‘Who do you serve and protect?’: Boston counter-protesters allege police were there to protect the alt-right
Despite violence perpetrated by white supremacists a mere week prior in Virginia, counter-protesters at last weekend’s “free speech” rally in Boston claim the police were there to protect the alt-right.
According to The Intercept, the police reaction to the alt-right demonstrators in Boston versus anti-racists who came to protest them was striking.
In one anecdote, Boston-based rapper Oompa describes a heated verbal (but not yet physical) exchange she had with a white man in a Republican Party shirt. Oompa told the man his shirt was “violent” and represented a threat to her community, and police intervened — but made it clear that they didn’t share her view as they confronted her with their backs to the Republican man.
“Your back is to him, because you’re protecting him,” Oompa reportedly told one of the officers. “If your back was to me, it would mean you have my back. Your back ain’t to me.”
The rapper, who has been a part of anti-racist and anti-fascist organizing in Boston for years, told The Intercept that she’d never seen police protecting demonstrators in similar ways at the previous protests she’d attended.
The police reaction after the alt-righters fled the scene (with the assistance of police), she continued, further proved that BPD used what she and others believe was excessive force.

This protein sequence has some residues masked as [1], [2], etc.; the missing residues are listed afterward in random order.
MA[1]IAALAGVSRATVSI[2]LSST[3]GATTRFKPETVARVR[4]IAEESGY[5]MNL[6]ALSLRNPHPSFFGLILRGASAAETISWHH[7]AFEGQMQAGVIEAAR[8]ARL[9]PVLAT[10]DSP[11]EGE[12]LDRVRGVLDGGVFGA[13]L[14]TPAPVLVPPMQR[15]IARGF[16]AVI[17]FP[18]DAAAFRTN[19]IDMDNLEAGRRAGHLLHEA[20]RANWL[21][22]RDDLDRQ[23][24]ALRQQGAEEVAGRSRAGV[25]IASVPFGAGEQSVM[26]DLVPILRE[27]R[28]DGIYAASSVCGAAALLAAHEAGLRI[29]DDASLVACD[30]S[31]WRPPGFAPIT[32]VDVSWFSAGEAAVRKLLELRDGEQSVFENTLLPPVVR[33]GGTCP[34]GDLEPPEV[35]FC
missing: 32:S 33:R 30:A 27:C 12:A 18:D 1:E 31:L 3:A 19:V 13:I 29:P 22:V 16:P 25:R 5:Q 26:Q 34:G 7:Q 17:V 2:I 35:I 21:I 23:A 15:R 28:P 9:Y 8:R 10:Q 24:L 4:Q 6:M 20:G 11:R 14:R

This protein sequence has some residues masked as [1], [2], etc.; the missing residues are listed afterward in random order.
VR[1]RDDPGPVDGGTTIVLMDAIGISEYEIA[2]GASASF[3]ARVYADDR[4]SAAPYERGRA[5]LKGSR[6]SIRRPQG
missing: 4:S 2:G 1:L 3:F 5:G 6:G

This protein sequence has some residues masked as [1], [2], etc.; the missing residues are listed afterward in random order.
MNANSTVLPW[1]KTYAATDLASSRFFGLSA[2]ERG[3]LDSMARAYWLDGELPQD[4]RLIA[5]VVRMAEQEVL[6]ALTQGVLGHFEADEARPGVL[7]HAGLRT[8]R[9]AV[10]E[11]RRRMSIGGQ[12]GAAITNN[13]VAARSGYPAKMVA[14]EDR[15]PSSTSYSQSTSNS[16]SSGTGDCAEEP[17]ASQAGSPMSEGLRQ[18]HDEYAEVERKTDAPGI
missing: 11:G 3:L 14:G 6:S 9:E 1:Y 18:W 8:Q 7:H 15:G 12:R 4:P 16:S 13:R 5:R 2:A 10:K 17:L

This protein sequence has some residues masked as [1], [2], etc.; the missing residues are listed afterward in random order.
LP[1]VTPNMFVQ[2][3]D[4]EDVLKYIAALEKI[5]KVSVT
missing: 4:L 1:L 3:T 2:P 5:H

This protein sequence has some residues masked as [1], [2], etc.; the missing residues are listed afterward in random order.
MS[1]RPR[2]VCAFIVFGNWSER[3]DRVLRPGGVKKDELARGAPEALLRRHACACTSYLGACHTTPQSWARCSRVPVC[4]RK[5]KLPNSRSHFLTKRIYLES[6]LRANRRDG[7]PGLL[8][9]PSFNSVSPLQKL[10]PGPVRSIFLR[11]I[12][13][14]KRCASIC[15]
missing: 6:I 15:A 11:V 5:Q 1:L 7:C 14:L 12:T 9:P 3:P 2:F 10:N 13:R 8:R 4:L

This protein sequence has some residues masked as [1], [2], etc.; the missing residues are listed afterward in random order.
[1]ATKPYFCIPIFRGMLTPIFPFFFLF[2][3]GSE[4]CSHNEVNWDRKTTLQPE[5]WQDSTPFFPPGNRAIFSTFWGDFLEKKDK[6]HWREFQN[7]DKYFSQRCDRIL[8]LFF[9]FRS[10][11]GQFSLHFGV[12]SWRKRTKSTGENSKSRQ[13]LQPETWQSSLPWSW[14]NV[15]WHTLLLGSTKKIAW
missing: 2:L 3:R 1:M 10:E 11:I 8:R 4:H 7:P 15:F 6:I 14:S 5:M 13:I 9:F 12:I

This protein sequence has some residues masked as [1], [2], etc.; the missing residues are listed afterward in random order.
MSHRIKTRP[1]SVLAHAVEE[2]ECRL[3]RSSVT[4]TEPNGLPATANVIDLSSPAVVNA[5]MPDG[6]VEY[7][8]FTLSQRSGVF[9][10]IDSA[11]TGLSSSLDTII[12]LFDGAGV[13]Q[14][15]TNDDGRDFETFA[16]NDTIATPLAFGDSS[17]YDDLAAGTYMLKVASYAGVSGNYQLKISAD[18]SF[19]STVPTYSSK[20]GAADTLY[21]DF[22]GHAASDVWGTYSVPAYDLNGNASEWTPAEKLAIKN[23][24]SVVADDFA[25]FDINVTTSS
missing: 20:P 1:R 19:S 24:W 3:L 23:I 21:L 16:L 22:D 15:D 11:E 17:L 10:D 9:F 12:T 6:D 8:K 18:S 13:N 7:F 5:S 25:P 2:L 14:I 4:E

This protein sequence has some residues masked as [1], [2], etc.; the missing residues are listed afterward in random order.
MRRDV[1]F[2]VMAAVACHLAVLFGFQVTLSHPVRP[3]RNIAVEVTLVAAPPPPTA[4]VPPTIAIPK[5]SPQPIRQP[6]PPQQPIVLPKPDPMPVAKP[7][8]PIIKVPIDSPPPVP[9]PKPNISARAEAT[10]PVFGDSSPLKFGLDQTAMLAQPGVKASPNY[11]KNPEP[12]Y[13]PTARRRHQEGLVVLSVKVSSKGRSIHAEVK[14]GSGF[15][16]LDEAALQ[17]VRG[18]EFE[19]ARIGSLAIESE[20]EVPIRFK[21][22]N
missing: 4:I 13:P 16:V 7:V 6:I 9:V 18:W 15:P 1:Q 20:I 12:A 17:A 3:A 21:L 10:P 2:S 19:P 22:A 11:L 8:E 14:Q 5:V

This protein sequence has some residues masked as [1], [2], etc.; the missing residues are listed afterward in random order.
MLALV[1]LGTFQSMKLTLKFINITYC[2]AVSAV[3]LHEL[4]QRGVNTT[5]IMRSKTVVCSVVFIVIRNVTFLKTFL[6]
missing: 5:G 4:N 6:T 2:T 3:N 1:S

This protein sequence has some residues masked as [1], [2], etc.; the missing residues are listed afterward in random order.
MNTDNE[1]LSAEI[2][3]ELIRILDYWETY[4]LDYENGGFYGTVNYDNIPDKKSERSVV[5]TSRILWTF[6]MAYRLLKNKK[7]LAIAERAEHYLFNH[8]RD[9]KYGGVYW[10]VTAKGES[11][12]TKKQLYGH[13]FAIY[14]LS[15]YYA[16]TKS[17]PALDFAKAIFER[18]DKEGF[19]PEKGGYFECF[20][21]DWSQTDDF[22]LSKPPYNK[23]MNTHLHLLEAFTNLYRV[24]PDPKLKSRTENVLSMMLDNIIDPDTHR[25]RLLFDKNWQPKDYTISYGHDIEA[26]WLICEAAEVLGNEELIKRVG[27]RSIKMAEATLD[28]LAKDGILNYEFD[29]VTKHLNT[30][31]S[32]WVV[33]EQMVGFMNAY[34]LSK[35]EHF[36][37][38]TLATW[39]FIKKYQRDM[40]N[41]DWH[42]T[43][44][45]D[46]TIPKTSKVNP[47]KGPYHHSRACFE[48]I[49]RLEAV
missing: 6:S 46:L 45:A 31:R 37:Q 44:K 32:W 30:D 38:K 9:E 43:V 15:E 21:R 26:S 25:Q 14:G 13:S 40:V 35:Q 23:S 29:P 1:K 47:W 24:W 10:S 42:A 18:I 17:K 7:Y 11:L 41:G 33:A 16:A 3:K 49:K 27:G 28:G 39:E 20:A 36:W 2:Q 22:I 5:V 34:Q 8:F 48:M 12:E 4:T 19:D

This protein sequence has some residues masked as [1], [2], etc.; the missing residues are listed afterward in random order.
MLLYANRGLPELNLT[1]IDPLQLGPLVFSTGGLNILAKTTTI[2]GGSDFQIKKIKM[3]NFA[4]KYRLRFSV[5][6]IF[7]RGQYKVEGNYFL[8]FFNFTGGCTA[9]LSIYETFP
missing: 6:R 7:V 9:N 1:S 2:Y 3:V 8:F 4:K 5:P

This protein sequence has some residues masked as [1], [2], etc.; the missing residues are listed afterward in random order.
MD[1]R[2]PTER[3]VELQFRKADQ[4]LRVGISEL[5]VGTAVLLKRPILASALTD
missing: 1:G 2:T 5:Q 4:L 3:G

Along with multiple barricades, riot police arrived after the alt-right dispersal, and were met with protesters who’d blocked the streets.
“Who do you serve? Who do you protect?” some of the protesters, mostly young black men, yelled with raised hands (a gesture used at Black Lives Matter protesters to symbolize the “hands up, don’t shoot” chant coined after Mike Brown was killed in Ferguson, Missouri in 2014).
After a pause, the report continues, the police pushed through the crowd, hitting protesters and physically driving some to the ground to arrest them. Several were pepper-sprayed as well, and BPD claimed 33 protests in total were arrested.
Though BPD quickly lauded the “by and large successful” police presence at the rally, “Boston resident Ashley Lloyd said police were too aggressive with protesters,” the report noted.
“The notion that the police were expending their resources to protect people with a hateful ideology while detaining counterprotesters was something that she, and others, found especially distasteful,” it continued.
“There were a lot of people who weren’t doing much that were arrested today,” Lloyd told The Intercept. “[BPD’s] actions today, to me, were unacceptable. For us, as a community, unacceptable.”
Similar accusations have been leveled against police in Charlottesville during the “Unite the Right” rally, when police failed to prevent a black man from being beaten in a parking deck next to their police station and allegedly didn’t protect a synagogue, causing worshippers to hire their own security.
Watch video of police using what counter-protest say was “excessive force” below, via France24’s Philip Crowther.
My footage from Boston: violent clashes between the police and protesters. pic.twitter.com/S1vWB0hDV0
— Philip Crowther (@PhilipinDC) August 20, 2017